Contrary to the belief by many Guyanese that the country’s citizens will suddenly become oil-rich from 2020, projections from Exxon Mobil and the general rules governing oil exploration and extraction is clearly saying otherwise.

As a matter of fact, the country would not see any real change in its finances until after 2025 – some 7 to 8 years from now.

According to a report in the Arkansas Gazette and Al Jazeera, (see here), as in the case of Guyana and five other territories, Exxon would take somewhere between 7 to 8 years to recover even half of its expected returns from its investments in Guyana and those countries; meaning that the South American country would not be seeing any real oil profits until after that time.

This is also reliant on oil price on the global market particularly between 2020 to 2025, and the cost of production per barrel of oil, which must be within a certain ratio in order for exported oil to be profitable.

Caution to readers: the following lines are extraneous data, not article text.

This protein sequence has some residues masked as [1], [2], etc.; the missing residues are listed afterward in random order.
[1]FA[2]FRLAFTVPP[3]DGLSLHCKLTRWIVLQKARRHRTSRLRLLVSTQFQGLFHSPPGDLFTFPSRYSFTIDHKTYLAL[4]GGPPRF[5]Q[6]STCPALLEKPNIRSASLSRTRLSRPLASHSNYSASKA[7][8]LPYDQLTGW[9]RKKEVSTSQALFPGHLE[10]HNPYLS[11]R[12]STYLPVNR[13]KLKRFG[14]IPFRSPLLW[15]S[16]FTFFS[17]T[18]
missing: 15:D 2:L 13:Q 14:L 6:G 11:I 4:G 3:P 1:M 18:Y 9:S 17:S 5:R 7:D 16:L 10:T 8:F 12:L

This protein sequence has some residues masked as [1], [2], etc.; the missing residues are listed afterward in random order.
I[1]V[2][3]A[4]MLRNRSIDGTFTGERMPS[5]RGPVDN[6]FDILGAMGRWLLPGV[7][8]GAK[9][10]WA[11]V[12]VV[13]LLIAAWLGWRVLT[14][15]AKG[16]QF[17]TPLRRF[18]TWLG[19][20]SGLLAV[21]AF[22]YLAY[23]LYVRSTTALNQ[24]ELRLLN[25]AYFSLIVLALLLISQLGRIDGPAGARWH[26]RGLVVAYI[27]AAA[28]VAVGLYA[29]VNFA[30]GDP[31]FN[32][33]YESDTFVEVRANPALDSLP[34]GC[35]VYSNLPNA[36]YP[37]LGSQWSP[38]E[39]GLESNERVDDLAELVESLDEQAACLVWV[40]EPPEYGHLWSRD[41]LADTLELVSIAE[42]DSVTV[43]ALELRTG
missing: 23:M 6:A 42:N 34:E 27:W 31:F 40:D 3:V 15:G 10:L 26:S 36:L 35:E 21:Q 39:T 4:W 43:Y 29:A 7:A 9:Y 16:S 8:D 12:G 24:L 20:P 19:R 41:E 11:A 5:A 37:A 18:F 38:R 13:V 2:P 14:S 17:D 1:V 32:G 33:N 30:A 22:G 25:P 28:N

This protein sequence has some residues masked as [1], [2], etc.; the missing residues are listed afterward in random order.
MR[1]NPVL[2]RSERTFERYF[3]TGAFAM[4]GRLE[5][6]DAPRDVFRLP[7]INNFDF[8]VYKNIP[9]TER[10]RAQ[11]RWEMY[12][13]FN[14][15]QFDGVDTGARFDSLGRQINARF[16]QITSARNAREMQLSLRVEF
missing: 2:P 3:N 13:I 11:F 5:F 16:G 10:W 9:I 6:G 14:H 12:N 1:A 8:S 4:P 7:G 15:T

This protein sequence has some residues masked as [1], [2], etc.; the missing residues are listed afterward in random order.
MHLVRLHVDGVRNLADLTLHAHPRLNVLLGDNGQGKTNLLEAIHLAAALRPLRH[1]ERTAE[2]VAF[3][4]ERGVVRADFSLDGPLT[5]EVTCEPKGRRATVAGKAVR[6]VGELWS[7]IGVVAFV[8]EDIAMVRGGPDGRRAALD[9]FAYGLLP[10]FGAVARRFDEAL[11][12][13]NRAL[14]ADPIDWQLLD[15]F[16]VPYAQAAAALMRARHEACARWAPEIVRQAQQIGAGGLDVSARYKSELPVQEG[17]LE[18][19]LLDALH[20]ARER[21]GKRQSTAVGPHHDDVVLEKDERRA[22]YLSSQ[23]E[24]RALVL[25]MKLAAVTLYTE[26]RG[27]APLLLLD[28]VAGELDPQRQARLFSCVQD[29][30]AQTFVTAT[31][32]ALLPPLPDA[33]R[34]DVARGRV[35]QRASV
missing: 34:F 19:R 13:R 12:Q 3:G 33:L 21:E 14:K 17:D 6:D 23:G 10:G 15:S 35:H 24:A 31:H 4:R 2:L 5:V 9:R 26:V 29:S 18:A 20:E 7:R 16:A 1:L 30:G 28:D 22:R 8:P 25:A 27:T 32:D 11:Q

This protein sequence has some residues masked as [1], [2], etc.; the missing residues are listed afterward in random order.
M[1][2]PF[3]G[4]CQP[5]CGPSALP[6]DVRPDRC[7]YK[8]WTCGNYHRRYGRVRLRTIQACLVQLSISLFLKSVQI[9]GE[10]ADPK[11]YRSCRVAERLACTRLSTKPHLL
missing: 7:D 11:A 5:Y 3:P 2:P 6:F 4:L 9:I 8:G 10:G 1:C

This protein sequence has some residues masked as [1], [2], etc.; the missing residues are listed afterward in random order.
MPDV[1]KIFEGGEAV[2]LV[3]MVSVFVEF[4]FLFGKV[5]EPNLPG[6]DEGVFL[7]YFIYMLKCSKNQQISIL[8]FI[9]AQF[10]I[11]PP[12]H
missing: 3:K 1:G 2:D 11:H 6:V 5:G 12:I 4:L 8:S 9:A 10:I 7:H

Otherwise if the profit margin is too slim or the price for oil on the world market is too close to the amount it cost to produce a barrel of oil, then Guyana would gain very little or nothing at all, as Exxon cannot operate at a loss; – its investors need their money back and need to maintain operating costs at the same time.

Examples were drawn to countries like South Sudan, where its oil reserves are about ten times more than that of Guyana, and its drilling is way much cheaper; but yet, its citizens continue to live in acute poverty, while the country itself is stuck on the list of poorest nations in the world.

In view of this, repeated calls have been made for the Guyana government not to be misled by oil, and to take the oil profit gap seriously by refocusing the country’s economic security through the re-engaging of the agricultural, gold mining, timber exporting and bauxite mining sectors, – at least until the country can see any real gains from oil.

While some income should be forthcoming in the latter part of 2022 or most likely until the end of 2023, it will not be enough to address any significant part of the country’s budget – just yet.

Therefore, Guyanese would be foolhardy to believe that they would wake up to oil wealth in 2020 or even in 2021.

If anyone is in doubt, let them ask Exxon Mobile to publicly state when Guyana should be expecting its first windfall for the oil that they will be extracting and exporting in 2020.

And if they ever answer that question, it will be a pill that may be too bitter for many oil-crazy Guyanese to swallow.